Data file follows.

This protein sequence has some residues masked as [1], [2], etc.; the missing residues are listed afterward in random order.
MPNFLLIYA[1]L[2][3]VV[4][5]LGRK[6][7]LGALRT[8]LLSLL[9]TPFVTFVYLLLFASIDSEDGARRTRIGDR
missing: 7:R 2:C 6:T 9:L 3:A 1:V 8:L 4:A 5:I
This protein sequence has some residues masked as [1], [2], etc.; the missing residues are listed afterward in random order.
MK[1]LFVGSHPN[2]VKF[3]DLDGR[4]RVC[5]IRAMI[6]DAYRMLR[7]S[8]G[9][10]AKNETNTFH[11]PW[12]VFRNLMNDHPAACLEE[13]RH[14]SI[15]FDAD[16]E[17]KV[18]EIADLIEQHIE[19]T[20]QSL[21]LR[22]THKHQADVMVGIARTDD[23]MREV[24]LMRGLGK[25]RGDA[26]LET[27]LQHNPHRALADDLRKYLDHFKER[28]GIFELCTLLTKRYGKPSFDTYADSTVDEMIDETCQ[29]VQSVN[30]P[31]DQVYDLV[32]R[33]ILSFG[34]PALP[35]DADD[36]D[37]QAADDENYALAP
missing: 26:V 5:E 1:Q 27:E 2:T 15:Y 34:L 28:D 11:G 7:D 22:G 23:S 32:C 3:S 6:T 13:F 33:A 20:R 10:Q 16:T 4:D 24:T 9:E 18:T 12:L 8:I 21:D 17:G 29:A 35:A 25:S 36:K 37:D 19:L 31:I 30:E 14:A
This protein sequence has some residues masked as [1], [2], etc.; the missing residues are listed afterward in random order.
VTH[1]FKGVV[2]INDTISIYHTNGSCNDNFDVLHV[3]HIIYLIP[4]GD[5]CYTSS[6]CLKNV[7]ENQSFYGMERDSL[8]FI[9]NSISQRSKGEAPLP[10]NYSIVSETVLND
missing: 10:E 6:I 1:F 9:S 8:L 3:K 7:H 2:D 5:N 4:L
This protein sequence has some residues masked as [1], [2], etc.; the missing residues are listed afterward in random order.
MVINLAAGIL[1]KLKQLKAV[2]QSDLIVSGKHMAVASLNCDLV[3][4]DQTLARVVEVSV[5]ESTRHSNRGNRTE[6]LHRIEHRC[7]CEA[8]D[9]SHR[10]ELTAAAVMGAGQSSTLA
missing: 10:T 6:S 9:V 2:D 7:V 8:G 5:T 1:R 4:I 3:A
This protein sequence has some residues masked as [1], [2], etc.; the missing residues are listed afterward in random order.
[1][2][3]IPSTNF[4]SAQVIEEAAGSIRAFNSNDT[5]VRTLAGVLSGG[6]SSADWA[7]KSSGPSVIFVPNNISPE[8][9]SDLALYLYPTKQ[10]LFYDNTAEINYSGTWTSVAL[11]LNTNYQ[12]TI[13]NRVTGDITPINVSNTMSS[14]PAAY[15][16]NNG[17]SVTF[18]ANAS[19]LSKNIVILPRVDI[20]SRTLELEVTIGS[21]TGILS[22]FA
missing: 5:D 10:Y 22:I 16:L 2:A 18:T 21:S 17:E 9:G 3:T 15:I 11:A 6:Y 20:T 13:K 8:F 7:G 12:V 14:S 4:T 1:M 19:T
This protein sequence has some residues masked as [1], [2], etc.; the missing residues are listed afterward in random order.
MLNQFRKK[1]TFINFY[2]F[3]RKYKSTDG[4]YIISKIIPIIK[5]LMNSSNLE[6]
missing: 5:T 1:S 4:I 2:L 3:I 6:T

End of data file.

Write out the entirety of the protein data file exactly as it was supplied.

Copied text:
This protein sequence has some residues masked as [1], [2], etc.; the missing residues are listed afterward in random order.
MPNFLLIYA[1]L[2][3]VV[4][5]LGRK[6][7]LGALRT[8]LLSLL[9]TPFVTFVYLLLFASIDSEDGARRTRIGDR
missing: 7:R 2:C 6:T 9:L 3:A 1:V 8:L 4:A 5:I
This protein sequence has some residues masked as [1], [2], etc.; the missing residues are listed afterward in random order.
MK[1]LFVGSHPN[2]VKF[3]DLDGR[4]RVC[5]IRAMI[6]DAYRMLR[7]S[8]G[9][10]AKNETNTFH[11]PW[12]VFRNLMNDHPAACLEE[13]RH[14]SI[15]FDAD[16]E[17]KV[18]EIADLIEQHIE[19]T[20]QSL[21]LR[22]THKHQADVMVGIARTDD[23]MREV[24]LMRGLGK[25]RGDA[26]LET[27]LQHNPHRALADDLRKYLDHFKER[28]GIFELCTLLTKRYGKPSFDTYADSTVDEMIDETCQ[29]VQSVN[30]P[31]DQVYDLV[32]R[33]ILSFG[34]PALP[35]DADD[36]D[37]QAADDENYALAP
missing: 26:V 5:E 1:Q 27:E 2:T 15:Y 34:L 28:D 11:G 7:D 22:G 23:S 32:C 3:S 6:T 13:F 33:A 20:R 10:Q 16:T 4:D 24:T 9:E 18:T 12:L 8:I 21:D 17:G 29:A 35:A 25:S 36:K 37:D 19:L 31:I 30:E 14:A
This protein sequence has some residues masked as [1], [2], etc.; the missing residues are listed afterward in random order.
VTH[1]FKGVV[2]INDTISIYHTNGSCNDNFDVLHV[3]HIIYLIP[4]GD[5]CYTSS[6]CLKNV[7]ENQSFYGMERDSL[8]FI[9]NSISQRSKGEAPLP[10]NYSIVSETVLND
missing: 10:E 6:I 1:F 9:S 8:L 3:K 7:H 2:D 5:N 4:L
This protein sequence has some residues masked as [1], [2], etc.; the missing residues are listed afterward in random order.
MVINLAAGIL[1]KLKQLKAV[2]QSDLIVSGKHMAVASLNCDLV[3][4]DQTLARVVEVSV[5]ESTRHSNRGNRTE[6]LHRIEHRC[7]CEA[8]D[9]SHR[10]ELTAAAVMGAGQSSTLA
missing: 10:T 6:S 9:V 2:D 7:V 8:G 5:T 1:R 4:I 3:A
This protein sequence has some residues masked as [1], [2], etc.; the missing residues are listed afterward in random order.
[1][2][3]IPSTNF[4]SAQVIEEAAGSIRAFNSNDT[5]VRTLAGVLSGG[6]SSADWA[7]KSSGPSVIFVPNNISPE[8][9]SDLALYLYPTKQ[10]LFYDNTAEINYSGTWTSVAL[11]LNTNYQ[12]TI[13]NRVTGDITPINVSNTMSS[14]PAAY[15][16]NNG[17]SVTF[18]ANAS[19]LSKNIVILPRVDI[20]SRTLELEVTIGS[21]TGILS[22]FA
missing: 5:D 10:Y 22:I 16:L 2:A 18:T 21:S 17:E 9:G 3:T 15:I 11:A 6:Y 20:T 13:K 8:F 7:G 12:V 14:S 4:T 1:M 19:T
This protein sequence has some residues masked as [1], [2], etc.; the missing residues are listed afterward in random order.
MLNQFRKK[1]TFINFY[2]F[3]RKYKSTDG[4]YIISKIIPIIK[5]LMNSSNLE[6]
missing: 5:T 1:S 4:I 2:L 3:I 6:T